The French Fry: How Innovation Has Made It Even Better
French fries are one of our favorite indulgences, so we set out to learn what makes them so delectable. The discovery started by digging up the dirt on potatoes with Dr. David Douches, director of the Potato Breeding and Genetic Program at Michigan State University.
All fries begin life as a potato, so how do they grow?
Dr. Douches: “The potato from a crop perspective is unusual in that it is vegetatively propagated (the new plant is grown from the original plant) rather than through a seed. However, over time the potatoes accumulate viruses from growing in the field and they start to degenerate. If you save an actual seed from this starchy vegetable, you don’t maintain the variety. The unique genetic combination you have is lost.
“Potato breeding remained largely unchanged for 50 years until recently. When USDA and universities invested in public potato breeding efforts, they started making crosses and taking those families to the field and making selections, going through cycles of evaluation selection to sort through and find the best potatoes.”
How have potatoes developed over time?
Dr. Douches: “It was a Rev. Goodrich in upstate New York who got some potatoes and started making crosses. Our Russet Burbank potato, which is used for making french fries, comes from that lineage. Russet Burbank actually came from a chance seedling that was selected by Luther Burbank in the 1860s. That potato hung around for a while and a Russet mutation was found in it in the late 1800s and early 1900s. The Russet Burbank potato was well adapted to growing in the Pacific Northwest and so during World War II, they were using that to make potato flakes for the war effort. It was after World War II that the frozen fry industry started up as an innovative idea.”
How does genetic engineering play a role in making better potatoes?
Dr. Douches: “Having the ability to insert genes allows us to improve the traditional breeding practice because we can make a selection and have the potential to improve it further for certain key traits, like what has been done with the Innate potato. Some of those things are difficult, if not impossible, to do conventionally, as is the case with the insect resistance trait. Genetic engineering gives a tool to correct varieties that have some deficiencies and make them better for consumers, farmers and even processors, depending on the trait. Plus, we now have DNA sequence on the potato, which has allowed us to develop more analytical breeding schemes to follow certain genes in the potato. That’s really changing the landscape for the breeding.”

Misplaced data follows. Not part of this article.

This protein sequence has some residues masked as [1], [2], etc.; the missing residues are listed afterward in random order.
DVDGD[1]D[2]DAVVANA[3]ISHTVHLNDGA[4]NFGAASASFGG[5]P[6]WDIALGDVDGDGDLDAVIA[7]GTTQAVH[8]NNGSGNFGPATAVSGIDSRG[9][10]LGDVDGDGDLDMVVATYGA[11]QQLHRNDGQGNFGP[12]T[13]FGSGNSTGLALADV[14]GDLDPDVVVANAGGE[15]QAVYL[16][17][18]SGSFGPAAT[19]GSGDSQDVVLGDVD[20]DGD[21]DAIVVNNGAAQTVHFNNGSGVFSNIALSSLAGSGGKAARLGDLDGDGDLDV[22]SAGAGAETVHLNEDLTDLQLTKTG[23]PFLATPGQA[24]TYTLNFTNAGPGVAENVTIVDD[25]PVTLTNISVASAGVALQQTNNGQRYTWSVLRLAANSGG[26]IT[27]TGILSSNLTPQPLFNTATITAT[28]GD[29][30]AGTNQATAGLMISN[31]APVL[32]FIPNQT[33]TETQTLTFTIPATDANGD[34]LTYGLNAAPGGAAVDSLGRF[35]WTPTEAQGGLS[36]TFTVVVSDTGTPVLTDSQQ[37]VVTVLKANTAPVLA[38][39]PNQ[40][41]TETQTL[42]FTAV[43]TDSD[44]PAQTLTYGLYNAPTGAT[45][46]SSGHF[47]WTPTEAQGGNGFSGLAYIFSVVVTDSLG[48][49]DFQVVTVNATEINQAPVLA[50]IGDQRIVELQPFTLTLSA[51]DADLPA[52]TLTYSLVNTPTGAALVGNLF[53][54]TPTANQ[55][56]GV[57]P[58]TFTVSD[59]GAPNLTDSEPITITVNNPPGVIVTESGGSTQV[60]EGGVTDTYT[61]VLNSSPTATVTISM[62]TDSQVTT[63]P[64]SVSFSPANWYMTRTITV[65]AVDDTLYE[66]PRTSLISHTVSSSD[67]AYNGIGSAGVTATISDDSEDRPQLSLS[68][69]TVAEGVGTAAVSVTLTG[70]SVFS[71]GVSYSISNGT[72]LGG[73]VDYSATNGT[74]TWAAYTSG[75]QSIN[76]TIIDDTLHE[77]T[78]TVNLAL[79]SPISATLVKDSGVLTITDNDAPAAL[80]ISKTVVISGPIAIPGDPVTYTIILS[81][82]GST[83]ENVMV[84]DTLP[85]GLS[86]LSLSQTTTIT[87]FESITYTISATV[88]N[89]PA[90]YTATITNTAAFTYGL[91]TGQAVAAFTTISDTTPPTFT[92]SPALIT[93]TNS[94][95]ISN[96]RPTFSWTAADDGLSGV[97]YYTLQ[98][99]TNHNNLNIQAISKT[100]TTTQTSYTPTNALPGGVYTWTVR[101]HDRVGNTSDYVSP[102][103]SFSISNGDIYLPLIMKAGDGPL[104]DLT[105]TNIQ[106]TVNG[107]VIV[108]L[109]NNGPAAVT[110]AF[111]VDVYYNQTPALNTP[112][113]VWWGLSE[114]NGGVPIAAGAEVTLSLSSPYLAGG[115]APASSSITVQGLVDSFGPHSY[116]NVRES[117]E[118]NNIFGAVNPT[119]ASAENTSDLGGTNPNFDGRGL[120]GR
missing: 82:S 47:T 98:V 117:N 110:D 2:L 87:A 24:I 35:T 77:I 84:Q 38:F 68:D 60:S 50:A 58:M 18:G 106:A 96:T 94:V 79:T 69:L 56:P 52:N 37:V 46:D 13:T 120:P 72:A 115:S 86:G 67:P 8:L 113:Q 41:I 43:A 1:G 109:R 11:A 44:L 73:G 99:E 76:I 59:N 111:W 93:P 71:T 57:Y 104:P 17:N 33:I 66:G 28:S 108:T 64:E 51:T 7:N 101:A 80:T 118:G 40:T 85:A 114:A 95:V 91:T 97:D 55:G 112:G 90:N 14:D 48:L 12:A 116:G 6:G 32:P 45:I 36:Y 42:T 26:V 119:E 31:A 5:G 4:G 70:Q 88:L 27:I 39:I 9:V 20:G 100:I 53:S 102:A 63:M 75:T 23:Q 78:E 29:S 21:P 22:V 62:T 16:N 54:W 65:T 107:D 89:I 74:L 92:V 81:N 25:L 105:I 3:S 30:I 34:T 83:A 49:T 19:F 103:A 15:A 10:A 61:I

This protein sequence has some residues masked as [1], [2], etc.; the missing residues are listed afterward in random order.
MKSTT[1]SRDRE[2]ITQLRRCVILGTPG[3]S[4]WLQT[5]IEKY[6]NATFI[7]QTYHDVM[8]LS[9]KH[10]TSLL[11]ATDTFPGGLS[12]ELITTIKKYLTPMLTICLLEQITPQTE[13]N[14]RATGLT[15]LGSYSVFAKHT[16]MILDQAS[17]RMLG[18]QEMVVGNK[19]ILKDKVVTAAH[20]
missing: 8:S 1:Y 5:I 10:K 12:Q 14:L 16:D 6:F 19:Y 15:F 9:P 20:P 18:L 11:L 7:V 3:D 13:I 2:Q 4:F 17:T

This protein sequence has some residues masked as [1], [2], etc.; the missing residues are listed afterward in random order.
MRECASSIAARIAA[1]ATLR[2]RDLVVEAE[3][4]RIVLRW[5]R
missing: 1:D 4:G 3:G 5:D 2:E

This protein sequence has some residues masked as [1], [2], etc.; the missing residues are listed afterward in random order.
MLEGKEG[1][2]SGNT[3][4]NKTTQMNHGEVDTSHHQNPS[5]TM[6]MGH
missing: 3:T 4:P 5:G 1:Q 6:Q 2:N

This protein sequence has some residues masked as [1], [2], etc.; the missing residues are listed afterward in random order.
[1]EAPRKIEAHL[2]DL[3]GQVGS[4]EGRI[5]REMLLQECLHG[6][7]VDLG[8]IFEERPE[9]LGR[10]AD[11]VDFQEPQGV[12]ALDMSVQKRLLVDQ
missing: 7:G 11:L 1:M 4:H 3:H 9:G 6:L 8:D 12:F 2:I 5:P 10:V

How can we know these GM (genetically modified) potatoes are safe to eat?
Dr. Douches: “They have to go through the federal regulatory agencies to get approval, which is a very extensive examination to determine whether the potatoes are safe to eat or safe to grow in the environment and whether they have any genes that may have an effect on the organisms in the environment. They look at insect-resistant genes, virus-resistant genes, and disease-resistant genes and whether they’re going to have any negative effects on the environment. Our non-GM food crops are not put through that gauntlet of analysis, so the most tested food we have out there is our GM-developed crops.”
What can we expect from potatoes in the future?
Dr. Douches: “They’re going to be self-driving and they’re going to fly like drones! No, what’s happening is the consumer is going to continue to get potatoes that are more healthful and are packed with more nutrition. But what they won’t see is that these potatoes are also performing on the farmers’ fields, giving them more resistance to the biotics problems like diseases and insects and also to problems like water needs or climate stresses.”
Potatoes are part of the equation; it also takes oil to give a french fry its flavor and texture. To learn more about innovation in oil, we went to Best Food Facts dietitian Sarah Downs.
What is new in frying oils?
Downs: “High-oleic soybeans are varieties developed with farmers and end-use consumers in mind. They have the same yields as other soybeans but offer higher-functioning soybean oil that remains stable in high-heat conditions, can add shelf life to products and, most importantly, contains less saturated fat, no trans-fat and has the highest amount of heart-healthy monounsaturated fat available in soy. Ultimately, high-oleic soybeans have a healthier oil profile and increased oil stability.”
What sets it apart from other oils?
Downs: “It has oil stability and contains monounsaturated fats. Many oils naturally are high in monounsaturated fats but are not very shelf stable.”
Does that mean it is healthier than other oils?
Downs: “There are many types of oils that can provide health benefits in moderation (canola and olive oil are two), and ultimately it depends on how you are using them because different oils are best for different types of cooking. High-oleic oil is a good choice because it is high in unsaturated fats, low in saturated fat and has no trans fat. Monounsaturated fats have been shown to lower LDL cholesterol (the bad kind) without lowering HDL cholesterol (the good kind), which may help reduce the risk of heart disease and stroke.”
French fries and frying oils are truly a story of food innovation. Check out the infographic below to learn more about the evolution of the french fry.